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Keywords:

  • endothelial dysfunction;
  • microalbuminuria;
  • obstructive sleep apnea

Summary

  1. Top of page
  2. Summary
  3. Introduction
  4. Patients and Methods
  5. Results
  6. Discussion
  7. Acknowledgements
  8. Conflict of Interest
  9. References

Small urinary protein loss (low-grade albuminuria or microalbuminuria) may reflect altered permeability of the glomerular filtration barrier. In the present study, it was hypothesized that children with obstructive sleep apnea have an increased risk of microalbuminuria compared with control subjects without sleep-disordered breathing. Albumin-to-creatinine ratio was measured in morning spot urine specimens collected from consecutive children with or without snoring who were referred for polysomnography. Three groups were studied: (i) control subjects (no snoring, apnea–hypopnea index < 1 episode h−1; = 31); (ii) mild obstructive sleep apnea (snoring, apnea–hypopnea index = 1–5 episodes h−1; = 71); and (iii) moderate-to-severe obstructive sleep apnea (snoring, apnea–hypopnea index > 5 episodes∙h−1; = 27). Indications for polysomnography in control subjects included nightmares, somnambulism and morning headaches. An albumin-to-creatinine ratio > median value in the control group (1.85 mg of albumin per g of creatinine) was defined as elevated. Logistic regression analysis revealed that children with moderate-to-severe obstructive sleep apnea, but not those with mild obstructive sleep apnea, had increased risk of elevated albumin-to-creatinine ratio relative to controls (reference) after adjustment for age, gender and presence of obesity: odds ratio 3.8 (95% confidence interval 1.1–12.6); = 0.04 and 1.5 (0.6–3.7); > 0.05, respectively. Oxygen desaturation of hemoglobin and respiratory arousal indices were significant predictors of albumin-to-creatinine ratio (= 0.31, = 0.01; and = 0.43, < 0.01, respectively). In conclusion, children with moderate-to-severe obstructive sleep apnea are at significantly higher risk of increased low-grade excretion of albumin in the morning urine as compared with control subjects without obstructive sleep apnea. These findings may reflect altered permeability of the glomerular filtration barrier related to nocturnal hypoxemia and sympathetic activation which are induced by obstructive sleep apnea.


Introduction

  1. Top of page
  2. Summary
  3. Introduction
  4. Patients and Methods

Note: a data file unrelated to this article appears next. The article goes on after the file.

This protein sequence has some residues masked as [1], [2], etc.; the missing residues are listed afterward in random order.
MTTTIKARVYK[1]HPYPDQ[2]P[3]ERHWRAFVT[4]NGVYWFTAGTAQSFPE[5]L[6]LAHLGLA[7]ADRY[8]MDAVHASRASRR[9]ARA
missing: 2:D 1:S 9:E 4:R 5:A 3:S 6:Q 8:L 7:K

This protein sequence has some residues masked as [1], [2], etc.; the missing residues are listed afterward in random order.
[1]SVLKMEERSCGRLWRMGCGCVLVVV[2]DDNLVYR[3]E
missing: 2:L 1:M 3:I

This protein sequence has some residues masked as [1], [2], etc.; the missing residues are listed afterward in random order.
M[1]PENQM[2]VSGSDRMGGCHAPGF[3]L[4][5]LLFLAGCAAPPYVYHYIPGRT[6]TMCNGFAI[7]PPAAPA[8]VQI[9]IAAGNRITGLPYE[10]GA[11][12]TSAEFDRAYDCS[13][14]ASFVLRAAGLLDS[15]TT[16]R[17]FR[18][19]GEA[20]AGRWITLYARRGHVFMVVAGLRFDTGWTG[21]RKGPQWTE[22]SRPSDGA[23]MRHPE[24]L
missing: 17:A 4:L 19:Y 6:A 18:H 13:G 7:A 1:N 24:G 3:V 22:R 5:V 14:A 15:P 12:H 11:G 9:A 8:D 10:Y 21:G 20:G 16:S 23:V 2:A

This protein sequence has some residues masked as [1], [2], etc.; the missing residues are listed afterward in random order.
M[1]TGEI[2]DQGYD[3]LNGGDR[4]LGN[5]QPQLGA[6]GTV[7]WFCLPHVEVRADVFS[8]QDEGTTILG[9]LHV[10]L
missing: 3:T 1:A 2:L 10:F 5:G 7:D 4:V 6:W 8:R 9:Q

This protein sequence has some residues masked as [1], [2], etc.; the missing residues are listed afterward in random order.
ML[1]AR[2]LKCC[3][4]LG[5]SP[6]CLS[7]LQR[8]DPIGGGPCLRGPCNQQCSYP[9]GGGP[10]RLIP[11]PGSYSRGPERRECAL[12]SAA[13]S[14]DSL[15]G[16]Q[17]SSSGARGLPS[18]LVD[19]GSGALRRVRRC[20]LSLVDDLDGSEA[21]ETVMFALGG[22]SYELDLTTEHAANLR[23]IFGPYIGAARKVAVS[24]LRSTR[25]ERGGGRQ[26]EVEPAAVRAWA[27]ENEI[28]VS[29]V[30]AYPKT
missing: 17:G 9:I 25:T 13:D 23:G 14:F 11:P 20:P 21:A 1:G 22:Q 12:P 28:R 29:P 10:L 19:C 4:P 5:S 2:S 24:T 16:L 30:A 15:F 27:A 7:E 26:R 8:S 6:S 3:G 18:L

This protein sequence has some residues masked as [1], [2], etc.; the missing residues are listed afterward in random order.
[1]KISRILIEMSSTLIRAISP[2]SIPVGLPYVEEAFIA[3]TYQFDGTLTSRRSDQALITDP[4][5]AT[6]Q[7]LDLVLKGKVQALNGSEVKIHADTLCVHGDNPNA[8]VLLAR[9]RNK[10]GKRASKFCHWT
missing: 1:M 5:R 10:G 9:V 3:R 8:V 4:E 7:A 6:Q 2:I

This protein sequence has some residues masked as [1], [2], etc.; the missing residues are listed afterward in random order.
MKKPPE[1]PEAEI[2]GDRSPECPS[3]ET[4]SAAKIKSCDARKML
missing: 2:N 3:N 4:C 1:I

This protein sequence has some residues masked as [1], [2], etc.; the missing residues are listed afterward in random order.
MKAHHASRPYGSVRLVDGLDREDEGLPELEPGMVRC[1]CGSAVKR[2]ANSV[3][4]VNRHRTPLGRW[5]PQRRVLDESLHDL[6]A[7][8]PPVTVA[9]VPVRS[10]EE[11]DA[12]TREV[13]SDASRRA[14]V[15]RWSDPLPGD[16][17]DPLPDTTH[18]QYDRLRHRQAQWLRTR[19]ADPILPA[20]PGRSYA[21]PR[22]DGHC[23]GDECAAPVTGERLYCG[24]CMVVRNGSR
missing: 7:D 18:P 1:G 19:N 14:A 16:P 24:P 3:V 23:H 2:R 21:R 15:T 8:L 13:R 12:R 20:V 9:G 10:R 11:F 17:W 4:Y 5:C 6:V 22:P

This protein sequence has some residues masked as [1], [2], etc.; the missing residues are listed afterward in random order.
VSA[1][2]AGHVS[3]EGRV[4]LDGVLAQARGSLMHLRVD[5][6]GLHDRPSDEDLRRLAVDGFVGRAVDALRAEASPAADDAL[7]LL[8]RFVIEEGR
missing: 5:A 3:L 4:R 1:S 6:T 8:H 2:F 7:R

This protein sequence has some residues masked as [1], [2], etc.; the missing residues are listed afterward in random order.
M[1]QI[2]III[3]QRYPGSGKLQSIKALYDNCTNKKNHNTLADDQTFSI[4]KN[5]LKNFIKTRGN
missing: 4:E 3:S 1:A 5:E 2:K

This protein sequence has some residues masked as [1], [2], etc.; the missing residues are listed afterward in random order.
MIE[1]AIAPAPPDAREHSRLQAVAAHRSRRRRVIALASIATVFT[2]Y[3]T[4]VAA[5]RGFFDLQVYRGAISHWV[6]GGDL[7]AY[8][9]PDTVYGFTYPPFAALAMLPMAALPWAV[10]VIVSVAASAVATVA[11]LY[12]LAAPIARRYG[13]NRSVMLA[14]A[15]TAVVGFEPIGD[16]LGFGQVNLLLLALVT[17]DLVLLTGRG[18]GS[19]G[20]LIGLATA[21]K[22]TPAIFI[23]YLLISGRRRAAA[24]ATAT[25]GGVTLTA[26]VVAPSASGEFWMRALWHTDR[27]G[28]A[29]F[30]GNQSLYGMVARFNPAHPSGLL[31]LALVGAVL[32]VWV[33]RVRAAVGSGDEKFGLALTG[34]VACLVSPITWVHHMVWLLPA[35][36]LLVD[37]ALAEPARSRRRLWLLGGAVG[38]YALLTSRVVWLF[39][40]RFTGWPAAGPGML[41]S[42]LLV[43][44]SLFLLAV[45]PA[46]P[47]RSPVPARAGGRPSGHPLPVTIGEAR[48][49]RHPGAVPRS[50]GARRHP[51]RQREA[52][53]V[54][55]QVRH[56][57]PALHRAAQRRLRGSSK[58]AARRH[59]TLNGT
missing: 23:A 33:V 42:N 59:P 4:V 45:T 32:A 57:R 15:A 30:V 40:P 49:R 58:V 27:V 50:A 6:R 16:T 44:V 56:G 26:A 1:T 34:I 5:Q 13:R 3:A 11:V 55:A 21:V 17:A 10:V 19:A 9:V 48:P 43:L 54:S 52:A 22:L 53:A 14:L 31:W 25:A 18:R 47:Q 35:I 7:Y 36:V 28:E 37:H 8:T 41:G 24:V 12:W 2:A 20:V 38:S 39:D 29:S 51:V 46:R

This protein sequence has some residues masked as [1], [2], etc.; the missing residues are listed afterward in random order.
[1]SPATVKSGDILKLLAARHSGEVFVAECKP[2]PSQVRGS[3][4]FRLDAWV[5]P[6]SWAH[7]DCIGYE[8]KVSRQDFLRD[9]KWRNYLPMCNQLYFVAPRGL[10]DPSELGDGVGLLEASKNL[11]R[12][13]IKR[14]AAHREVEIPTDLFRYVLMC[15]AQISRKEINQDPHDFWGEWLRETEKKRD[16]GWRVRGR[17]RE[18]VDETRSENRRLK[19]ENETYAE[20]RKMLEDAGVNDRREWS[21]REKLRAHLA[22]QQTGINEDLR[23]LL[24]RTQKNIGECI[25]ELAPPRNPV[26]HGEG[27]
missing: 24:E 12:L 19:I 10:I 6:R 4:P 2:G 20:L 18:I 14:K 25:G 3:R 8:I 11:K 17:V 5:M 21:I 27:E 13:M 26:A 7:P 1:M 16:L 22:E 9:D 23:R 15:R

5. Results
  6. Discussion
  7. Acknowledgements
  8. Conflict of Interest
  9. References

Obstructive sleep apnea (OSA) has been recognized as an independent risk factor for systemic and pulmonary hypertension, heart failure, coronary heart disease, ventricular arrhythmias, stroke and end-stage renal disease in adults (Somers et al., 2008). Despite the paucity of evidence for overt cardiovascular morbidity in the pediatric population, children with OSA exhibit subtle manifestations of cardiovascular derangements, such as increased heart rate (Kaditis et al., 2011), blood pressure and blood pressure variability (Amin et al., 2004, 2008). Such abnormalities are probably related to obstructive events and the associated sympathetic nervous system overflow (Kaditis et al., 2009; O'Driscoll et al., 2009). Repetitive hypoxia-reoxygenation events accompanying apneas and hypopneas may predispose to endothelial dysfunction, which can be reversible after treatment (Gozal et al., 2007; Kaditis et al., 2010).

‘Microalbuminuria’ can be one of the subclinical manifestations of endothelial dysfunction. The term refers to a relatively small and clinically non-apparent, protein urinary loss via the glomerular filtration barrier. It is measured either in a 24-h urine collection or by calculating the albumin-to-creatinine ratio (ACR) in a spot urine sample. Evidence from the Third Copenhagen City Heart Study indicates that adults with microalbuminuria above the upper quartile have increased risk of coronary heart disease and death even after adjustment for the presence of diabetes mellitus and hypertension (Klausen et al., 2004).

Age and body weight, puberty, female gender, exercise and African-American descent are all physiological factors affecting urinary albumin excretion in childhood (Rademacher and Sinaiko, 2009). In pediatric patients with diabetes, the degree of microalbuminuria correlates positively with high blood pressure and lipid levels (Ettinger et al., 2005). It is conceivable that OSA-induced intermittent hypoxemia has adverse effects on the glomerular filtration barrier. Thus, in the current investigation, it was hypothesized that children with OSA have an increased risk of elevated ACR in morning spot urine specimens compared with control subjects without OSA or primary snoring.